Originally found at Psychology Today, by Michelle Tullier
This job is beneath me. I’m so bored. My co-workers are no fun. My boss micro-manages. I don’t know how much longer I can keep this up. I’m embarrassed to tell people what I do or where I work.
At some point in recovery, you are likely to find yourself doing work that simply does not work for you. Your addiction or co-occurring issues may have led your career off the rails or prevented you from even launching a career. Once you’ve done the work of treatment and early recovery and are becoming more stable, a stop-gap job may be the next step in your journey.
Purpose of a stop-gap job
Also known in the treatment and recovery world as a “get well job,” “recovery job,” “placeholder job,” or “J.O.B.”, a stop-gap job is likely to be a stepping-stone role. It is not necessarily commensurate with your prior work life or education. It’s less about lofty professional ambitions and more about near-term needs.
The stop-gap job is a place to show up (even if working from home) where people are counting on you. It’s a way to earn some money, build or rebuild employment history, and cultivate positive references. Stop-gap jobs are key for building a sense of purpose, self-esteem, and independence.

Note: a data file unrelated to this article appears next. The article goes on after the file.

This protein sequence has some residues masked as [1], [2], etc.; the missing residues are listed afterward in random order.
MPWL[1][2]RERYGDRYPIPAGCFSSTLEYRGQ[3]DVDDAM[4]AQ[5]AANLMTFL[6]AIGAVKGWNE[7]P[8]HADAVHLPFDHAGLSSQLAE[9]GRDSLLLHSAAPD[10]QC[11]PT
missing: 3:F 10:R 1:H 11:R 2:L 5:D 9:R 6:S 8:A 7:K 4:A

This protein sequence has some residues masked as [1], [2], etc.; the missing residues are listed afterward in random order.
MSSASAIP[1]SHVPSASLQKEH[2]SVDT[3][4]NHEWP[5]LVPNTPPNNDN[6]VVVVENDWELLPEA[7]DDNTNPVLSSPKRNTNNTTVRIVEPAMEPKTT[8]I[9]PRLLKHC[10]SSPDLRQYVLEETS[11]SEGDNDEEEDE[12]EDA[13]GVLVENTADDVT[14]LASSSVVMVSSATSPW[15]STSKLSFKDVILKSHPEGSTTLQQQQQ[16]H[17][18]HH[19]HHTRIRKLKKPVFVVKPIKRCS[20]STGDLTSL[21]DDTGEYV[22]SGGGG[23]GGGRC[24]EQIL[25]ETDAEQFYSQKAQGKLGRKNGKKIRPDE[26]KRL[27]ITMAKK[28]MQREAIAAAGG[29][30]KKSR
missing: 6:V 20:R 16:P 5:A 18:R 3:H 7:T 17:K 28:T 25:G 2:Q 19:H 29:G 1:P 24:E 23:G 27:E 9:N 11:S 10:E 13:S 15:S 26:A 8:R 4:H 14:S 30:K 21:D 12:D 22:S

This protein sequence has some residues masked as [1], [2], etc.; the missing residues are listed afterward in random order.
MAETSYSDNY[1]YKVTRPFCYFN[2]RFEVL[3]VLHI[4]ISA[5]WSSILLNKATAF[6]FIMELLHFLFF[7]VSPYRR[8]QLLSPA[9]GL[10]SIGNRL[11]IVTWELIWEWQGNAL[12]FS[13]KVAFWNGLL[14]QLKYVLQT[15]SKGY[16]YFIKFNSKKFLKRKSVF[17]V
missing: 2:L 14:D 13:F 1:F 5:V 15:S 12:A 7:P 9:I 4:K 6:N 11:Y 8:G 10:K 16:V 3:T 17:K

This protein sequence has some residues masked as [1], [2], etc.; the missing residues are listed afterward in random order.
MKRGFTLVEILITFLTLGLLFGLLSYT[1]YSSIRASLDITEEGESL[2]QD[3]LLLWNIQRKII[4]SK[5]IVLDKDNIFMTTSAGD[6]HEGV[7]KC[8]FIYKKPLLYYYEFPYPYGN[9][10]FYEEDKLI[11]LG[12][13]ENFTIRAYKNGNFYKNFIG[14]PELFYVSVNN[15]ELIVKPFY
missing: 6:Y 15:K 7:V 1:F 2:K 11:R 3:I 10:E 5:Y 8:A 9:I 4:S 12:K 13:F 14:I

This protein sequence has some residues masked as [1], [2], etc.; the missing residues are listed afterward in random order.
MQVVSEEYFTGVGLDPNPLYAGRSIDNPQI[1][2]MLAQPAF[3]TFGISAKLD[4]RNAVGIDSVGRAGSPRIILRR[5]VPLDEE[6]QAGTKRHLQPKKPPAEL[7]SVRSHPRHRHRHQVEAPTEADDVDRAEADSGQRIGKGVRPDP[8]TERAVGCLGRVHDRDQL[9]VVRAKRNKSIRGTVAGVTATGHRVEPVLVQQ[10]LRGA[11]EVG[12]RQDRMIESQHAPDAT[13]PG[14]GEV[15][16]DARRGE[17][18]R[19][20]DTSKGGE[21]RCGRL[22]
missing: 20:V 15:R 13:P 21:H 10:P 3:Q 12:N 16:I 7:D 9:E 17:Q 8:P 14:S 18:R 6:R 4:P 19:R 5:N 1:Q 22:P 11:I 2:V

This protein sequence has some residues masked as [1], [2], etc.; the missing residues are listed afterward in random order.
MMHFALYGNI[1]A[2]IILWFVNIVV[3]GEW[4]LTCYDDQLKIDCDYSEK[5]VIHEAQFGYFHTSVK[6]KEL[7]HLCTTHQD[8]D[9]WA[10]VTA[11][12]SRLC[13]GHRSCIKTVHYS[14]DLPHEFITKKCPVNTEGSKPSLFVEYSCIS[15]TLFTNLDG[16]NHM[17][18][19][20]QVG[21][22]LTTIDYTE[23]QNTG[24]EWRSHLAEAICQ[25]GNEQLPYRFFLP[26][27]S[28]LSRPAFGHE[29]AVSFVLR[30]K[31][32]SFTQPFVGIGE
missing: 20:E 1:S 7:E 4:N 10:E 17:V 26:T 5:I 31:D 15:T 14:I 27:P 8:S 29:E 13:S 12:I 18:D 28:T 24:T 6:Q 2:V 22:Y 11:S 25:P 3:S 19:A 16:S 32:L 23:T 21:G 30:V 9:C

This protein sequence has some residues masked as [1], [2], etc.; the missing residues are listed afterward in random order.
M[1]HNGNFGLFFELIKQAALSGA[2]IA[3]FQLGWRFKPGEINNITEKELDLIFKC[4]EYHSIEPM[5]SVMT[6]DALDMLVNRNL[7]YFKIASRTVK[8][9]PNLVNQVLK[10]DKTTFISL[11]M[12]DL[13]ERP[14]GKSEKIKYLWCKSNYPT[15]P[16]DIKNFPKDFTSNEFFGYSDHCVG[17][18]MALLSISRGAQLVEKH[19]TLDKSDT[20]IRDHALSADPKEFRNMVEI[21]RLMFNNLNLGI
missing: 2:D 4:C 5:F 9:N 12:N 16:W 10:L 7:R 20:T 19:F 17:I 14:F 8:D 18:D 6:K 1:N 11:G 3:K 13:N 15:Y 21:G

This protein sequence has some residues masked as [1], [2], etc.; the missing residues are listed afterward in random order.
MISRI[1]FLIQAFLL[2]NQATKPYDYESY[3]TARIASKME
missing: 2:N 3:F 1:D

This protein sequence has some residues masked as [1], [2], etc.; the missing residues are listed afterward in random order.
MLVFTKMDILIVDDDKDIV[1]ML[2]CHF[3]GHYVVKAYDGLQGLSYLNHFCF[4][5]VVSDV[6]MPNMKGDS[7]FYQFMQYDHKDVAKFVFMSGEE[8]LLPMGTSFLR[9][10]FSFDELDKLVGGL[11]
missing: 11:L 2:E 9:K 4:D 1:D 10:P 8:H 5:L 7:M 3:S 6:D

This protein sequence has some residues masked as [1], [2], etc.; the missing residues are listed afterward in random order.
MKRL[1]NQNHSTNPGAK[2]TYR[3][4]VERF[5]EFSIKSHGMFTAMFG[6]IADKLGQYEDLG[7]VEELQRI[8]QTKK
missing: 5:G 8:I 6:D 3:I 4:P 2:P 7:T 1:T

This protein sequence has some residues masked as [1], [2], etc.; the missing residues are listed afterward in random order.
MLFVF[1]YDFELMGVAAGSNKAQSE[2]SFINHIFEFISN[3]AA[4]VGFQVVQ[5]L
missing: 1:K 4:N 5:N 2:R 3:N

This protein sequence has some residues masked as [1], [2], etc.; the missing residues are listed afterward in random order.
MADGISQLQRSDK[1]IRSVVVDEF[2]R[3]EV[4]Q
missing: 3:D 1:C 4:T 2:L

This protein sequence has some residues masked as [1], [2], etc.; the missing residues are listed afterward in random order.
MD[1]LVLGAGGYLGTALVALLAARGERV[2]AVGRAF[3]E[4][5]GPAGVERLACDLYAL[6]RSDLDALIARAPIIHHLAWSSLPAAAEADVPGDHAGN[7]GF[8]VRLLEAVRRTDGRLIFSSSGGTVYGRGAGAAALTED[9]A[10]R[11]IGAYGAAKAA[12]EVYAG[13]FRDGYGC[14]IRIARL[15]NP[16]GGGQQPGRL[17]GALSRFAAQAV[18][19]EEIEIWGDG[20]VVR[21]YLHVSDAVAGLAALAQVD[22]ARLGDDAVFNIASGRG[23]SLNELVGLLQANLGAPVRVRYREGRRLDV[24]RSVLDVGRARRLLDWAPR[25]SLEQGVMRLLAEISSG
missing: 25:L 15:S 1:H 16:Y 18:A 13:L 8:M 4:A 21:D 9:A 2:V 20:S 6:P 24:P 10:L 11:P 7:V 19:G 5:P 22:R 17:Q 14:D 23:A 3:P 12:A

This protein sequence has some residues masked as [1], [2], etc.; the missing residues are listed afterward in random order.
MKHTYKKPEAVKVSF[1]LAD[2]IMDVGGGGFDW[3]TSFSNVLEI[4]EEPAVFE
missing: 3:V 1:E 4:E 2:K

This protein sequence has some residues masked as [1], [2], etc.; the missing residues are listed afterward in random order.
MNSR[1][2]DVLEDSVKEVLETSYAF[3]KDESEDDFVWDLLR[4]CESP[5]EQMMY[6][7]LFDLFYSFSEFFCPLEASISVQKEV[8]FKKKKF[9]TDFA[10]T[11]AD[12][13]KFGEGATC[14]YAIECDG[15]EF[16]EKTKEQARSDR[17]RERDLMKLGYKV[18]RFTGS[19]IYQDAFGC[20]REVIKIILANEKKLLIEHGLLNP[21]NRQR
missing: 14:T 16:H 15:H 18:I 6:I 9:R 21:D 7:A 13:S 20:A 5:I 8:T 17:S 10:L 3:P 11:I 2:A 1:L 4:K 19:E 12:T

Positive attitude will only get you so far
You know this job is just one more step in your recovery journey and not the end of the road. You are grateful that someone has even hired you. You try to start work each day with a positive attitude and appreciation for the opportunity to put one foot in the front of the other and be productive.
So, what do you do when a “grin-and-bear-it” approach starts to wear thin? Consider these three ways to turn a job you loathe into a job you like, or at least can better tolerate.
Continue reading the original article at Psychology Today.
Read the original research in Academy of Management Review.
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